Suttu Pidikka Utharavu Movie Review: A clever climax saves this thriller
An interesting addition to the thrillers that seem to be frequenting our theatres
There’s something about director Ramprakash Rayappa and ticking time bombs, it seems. His first film, Tamizhukku En Ondrai Azhuthavum, dealt with how restoring the phone lines in a city has the potential to set off a series of events that ultimately leads to a bomb blast. Though he took a small detour with the quirky yawnfest, Pokkiri Raja, in between, he’s now back with potential large scale destruction in Suttu Pidikka Utharavu. He throws in a group of deadly bank robbers, an insensitive, intrusive media, a gang of terrorists, and a series of coincidences.
Cast: Mysskin, Vikranth, Susienthiran, Athulya Ravi
Director: Ramprakash Rayappa
A gang of four heavily-armed bank robbers, lead by Vikranth and Susienthiran, escape with a lot of cash after injuring a lot of people and killing a few. Among the injured is Police Commissioner Ibrahim (Mysskin making a one-note role very... Mysskinesque), who gets admitted to a hospital, from where he coordinates the search for these robbers who are hiding in Coimbatore. The narrow bylanes of the Slum Clearance Board-type locality in Coimbatore make for excellent locations for chase sequences and shootouts. However, the question does arise on how expert police marksmen keep coming a cropper every time they take aim at the fleeing robbers. Quite a few such questions keep cropping up. What is the need for the violence unleashed by the robbers, especially Selva (a menacing Susienthiran) towards their chasers and civilians? Why is Ashok (Vikranth doing his best in a neither-here-nor-there role) provided with a sympathetic backstory that obviously is more about a kid who needs to undergo an expensive medical procedure? Why is there a forced comedy sidetrack involving terrorists, who, of course, have beards and kohl-lined eyes? Why does a potentially interesting sidetrack involving Athulya Ravi, become nothing? How long will we keep portraying the media in the same way?
While these questions mount, the neatly written and well-executed climax comes in time to redeem Suttu Pidikka Utharavu. The only downside of the final act is that the director plays his cards too close to his chest as the plot takes too long to unravel. However, it does answer almost all of the questions I had, even if a bit too late.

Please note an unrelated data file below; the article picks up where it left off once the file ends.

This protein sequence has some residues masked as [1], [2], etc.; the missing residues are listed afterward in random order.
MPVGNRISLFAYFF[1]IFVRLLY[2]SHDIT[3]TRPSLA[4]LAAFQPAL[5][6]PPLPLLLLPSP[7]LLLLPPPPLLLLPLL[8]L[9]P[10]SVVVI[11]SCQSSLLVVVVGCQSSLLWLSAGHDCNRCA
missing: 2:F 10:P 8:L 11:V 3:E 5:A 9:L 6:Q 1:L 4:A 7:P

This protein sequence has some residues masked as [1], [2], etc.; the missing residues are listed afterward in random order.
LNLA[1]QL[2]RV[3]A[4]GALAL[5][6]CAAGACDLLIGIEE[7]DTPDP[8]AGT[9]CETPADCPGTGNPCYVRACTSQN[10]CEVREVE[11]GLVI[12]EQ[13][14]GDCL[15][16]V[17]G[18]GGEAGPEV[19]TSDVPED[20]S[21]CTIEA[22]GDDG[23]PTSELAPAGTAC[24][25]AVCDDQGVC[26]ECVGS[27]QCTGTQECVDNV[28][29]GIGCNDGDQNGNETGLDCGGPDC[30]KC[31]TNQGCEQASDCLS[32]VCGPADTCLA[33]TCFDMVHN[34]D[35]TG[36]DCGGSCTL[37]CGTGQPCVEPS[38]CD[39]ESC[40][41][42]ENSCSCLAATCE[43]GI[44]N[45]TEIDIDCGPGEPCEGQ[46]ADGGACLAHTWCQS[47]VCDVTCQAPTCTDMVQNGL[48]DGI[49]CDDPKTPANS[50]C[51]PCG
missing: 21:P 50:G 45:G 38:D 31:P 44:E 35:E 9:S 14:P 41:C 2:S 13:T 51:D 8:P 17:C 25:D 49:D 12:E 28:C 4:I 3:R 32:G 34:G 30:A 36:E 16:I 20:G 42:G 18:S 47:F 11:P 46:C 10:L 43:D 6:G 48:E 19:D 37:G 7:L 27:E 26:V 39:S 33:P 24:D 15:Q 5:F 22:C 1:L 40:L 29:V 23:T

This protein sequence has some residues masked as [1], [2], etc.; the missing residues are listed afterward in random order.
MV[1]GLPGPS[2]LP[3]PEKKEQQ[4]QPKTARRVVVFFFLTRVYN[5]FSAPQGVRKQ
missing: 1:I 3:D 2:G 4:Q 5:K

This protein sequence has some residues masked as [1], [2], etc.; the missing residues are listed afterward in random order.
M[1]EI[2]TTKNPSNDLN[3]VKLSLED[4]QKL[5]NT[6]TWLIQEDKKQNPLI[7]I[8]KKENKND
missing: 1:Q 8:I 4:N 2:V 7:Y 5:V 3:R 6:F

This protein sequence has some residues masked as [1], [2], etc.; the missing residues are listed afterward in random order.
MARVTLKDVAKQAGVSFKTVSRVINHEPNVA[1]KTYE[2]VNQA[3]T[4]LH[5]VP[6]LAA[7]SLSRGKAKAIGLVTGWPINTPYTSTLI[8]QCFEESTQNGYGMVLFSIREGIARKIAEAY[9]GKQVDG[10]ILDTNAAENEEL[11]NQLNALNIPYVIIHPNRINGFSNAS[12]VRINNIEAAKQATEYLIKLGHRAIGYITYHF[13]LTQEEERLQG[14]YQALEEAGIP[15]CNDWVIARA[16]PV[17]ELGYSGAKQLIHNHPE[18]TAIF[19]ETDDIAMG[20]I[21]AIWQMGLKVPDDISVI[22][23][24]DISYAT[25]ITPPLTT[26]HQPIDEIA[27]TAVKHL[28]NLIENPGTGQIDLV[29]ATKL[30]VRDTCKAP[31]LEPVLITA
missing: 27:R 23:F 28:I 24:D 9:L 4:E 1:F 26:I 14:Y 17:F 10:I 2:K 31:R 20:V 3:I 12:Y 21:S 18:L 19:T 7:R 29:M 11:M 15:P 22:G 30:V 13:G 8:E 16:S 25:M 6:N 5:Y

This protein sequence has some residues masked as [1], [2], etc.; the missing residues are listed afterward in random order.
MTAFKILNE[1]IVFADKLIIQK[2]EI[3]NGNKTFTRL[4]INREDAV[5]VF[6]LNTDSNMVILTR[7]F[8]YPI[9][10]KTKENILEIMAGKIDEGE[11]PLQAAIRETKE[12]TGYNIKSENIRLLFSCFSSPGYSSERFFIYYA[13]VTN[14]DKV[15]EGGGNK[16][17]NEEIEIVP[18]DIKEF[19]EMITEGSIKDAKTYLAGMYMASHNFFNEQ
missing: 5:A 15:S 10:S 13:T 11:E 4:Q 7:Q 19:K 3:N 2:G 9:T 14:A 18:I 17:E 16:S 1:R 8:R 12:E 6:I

The film, with all its action blocks, parkour sequences, hostage situations, and a ticking time bomb, does not feel as hurried, as Sujith Sarang's impressive cinematography tries to get us believing. In fact, in retrospect, quite a few scenes seem unnecessary. Just like the cinematography, Jakes Bejoy's inconsistent background score tries its best too, but again, not to particularly flattering results.
While Suttu Pidikka Utharavu might not be ingenious, it is still a reasonable addition to the thriller films that are bombarding Tamil cinema. It also served as a reminder of why I had liked Ramprakash's debut film. His heart is in the right place, and the effort to stand out even while dealing with cliches is refreshing. In this film, he has put all his money on the final act, and I suppose it’s fairly vindicated, given that a large part of the pleasure of watching thrillers is being made to look a fool for attempting to guess the ending. On that front, the director ensures that Suttu Pidikka Utharavu, a film hurtling towards ruin, is cleverly redeemed as a bumpy, but satisfying ride.